Anchor Winch Electrics


21 Jun 2001

I am having trouble with my anchor winch. The breaker keeps poppings.
The breaker is rated at 40 AMPS. I cannot find any specs on the winch other than it is 12 volts. The problems started the middle of last season so I stripped down the winch but found it to be in good condition with no lose wires and all mechanics turning freely. The winch runs for a few secs then the breaker goes.

The only thing I can see is that it turn faster in one direction than the other.
Are they constructed to have a different up ratio than down in the electric motor?
I have replaced all the solonoids and cleaned all contact so I am more than a little listified what could be cleaning this.




New member
22 Oct 2001
Sugest you post name of windlass and maybe someone who has same windlass might have a handbook. 40AMP cutout does seem low. I have an old Simpson lawence seawolf which works one way only and it has a 50AMP cutout.


Active member
16 May 2001
live near Saint Ives, Cornwall.
It's possible that the breaker (thermal trip) has gone weak. The only way to test this is to replace it with a known good/new one. Thermal trips can go weak after a period of time and use. If yours was working at the beginning of the season and then started popping, it could very well be the breaker.

Also, have you been able to test the insulation resistance of the motor to case. If this has gone low, it will put an extra load on the breaker, thus making it trip early - or when it shouldn't.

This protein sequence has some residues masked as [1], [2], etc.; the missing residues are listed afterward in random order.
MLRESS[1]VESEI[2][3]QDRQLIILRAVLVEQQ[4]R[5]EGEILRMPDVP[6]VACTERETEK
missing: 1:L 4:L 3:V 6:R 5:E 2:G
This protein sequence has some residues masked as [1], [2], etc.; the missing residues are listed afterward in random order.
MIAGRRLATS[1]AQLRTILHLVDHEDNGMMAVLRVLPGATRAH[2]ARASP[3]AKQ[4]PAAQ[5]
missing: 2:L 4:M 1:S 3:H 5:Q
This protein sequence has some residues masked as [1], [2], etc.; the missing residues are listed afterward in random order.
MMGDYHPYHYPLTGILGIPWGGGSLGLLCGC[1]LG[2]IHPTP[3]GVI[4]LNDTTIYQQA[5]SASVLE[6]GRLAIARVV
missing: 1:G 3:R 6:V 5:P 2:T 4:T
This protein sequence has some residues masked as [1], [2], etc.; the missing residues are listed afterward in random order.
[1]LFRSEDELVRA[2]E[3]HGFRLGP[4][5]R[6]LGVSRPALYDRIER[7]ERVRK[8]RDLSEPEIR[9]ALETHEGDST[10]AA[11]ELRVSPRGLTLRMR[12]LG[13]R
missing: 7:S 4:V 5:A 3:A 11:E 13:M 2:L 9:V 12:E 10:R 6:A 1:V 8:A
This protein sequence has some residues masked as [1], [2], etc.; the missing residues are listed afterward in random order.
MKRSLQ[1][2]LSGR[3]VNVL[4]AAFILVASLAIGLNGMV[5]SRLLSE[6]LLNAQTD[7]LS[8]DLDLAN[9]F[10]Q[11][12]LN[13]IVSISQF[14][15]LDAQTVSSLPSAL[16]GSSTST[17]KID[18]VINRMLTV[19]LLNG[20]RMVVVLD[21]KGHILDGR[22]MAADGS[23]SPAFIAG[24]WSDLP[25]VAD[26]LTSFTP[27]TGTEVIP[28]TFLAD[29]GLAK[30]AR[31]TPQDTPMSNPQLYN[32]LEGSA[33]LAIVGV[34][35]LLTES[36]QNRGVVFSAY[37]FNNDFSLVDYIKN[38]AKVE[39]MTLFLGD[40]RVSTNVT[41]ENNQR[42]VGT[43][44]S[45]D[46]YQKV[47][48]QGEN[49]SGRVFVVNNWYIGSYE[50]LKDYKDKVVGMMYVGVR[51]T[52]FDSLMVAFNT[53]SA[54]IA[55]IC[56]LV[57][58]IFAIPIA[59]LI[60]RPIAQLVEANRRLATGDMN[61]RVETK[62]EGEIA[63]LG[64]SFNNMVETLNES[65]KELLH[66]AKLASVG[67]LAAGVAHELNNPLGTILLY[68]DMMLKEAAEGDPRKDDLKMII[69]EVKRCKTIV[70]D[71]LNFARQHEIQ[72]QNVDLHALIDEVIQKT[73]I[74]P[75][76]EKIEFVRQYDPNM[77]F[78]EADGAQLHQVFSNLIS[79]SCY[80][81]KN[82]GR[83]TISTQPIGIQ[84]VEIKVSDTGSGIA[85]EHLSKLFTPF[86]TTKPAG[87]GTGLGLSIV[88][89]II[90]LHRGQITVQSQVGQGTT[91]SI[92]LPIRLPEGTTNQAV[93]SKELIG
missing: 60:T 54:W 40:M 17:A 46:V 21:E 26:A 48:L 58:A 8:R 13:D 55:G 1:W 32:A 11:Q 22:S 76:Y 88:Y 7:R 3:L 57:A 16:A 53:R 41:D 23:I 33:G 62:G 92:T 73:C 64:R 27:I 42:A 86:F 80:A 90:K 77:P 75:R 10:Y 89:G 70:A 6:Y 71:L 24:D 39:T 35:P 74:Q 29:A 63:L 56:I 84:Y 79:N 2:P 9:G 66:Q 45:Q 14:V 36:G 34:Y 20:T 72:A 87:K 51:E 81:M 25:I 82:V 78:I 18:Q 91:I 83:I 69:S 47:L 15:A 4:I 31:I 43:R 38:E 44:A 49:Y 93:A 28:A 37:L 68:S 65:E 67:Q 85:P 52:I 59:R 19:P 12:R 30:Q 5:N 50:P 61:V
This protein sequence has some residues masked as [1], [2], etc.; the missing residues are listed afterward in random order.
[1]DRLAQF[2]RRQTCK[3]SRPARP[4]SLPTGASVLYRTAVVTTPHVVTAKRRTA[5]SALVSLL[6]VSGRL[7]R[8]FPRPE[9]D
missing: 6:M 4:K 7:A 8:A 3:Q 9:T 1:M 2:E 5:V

If you cannot get a marinised/expensive breaker, have a look at the Radio Spares website.
or Index Marine, or ASAP.



New member
5 Feb 2002
Belgium, Ostend
A 40 Amp circuit breaker in a 12V system meens that you only can deliver 480Watt to the electric motor. This seems to me very low for an anchor winch. On the electic motor itself, there must be an identification plate on which you can find all the data you need.

Marc B.


New member
22 Nov 2001
on board or in Austria
As everybody pointed out 40 Amps seems very low for an anchor windlass. Usually they would be about 50% higher than the specfied max current draw.
So a 1000 Watt windlass would be fused at about 1500 W which for a 12V supply would be a 125A fuse.
In such a case it would still trip after about about 5 seconds if the winch is blocked.

On the other hand, a free running windlass, without much load should never trip your 40 A breaker. Also from what you write, you have been living with the 40 A breaker for some time. So what could have changed?

If you have an Amp Meter for your DC circuit, you might check what the windlass actually draws before the breaker trips. Alternatively you could use a clip on current probe around the feed or return wire of the windlass.

You might find that it doesn't really draw a lot, then your breaker is bad and that's is quite a high probability.

I presume your breaker trips regardless of direction, otherwise you would have mentioned this. Most likley it is a series wound motor and this would mean that if the motor has a problem, it would not be confined to one half of the field (stator) winding, but would more likley be a short in the armature winding.

Running in differnt speed forward and reverse is more likley due to the brushes having worn in for a favorite direction. I have not seen a windlass motor that would be made asymetric on purpose. It would be difficult to do and a classic series wound motor has all the needed characteristics like going very fast under no load and having a huge tourque when it is slowed down to almost stand still.

Hope it is your breaker. Good luck.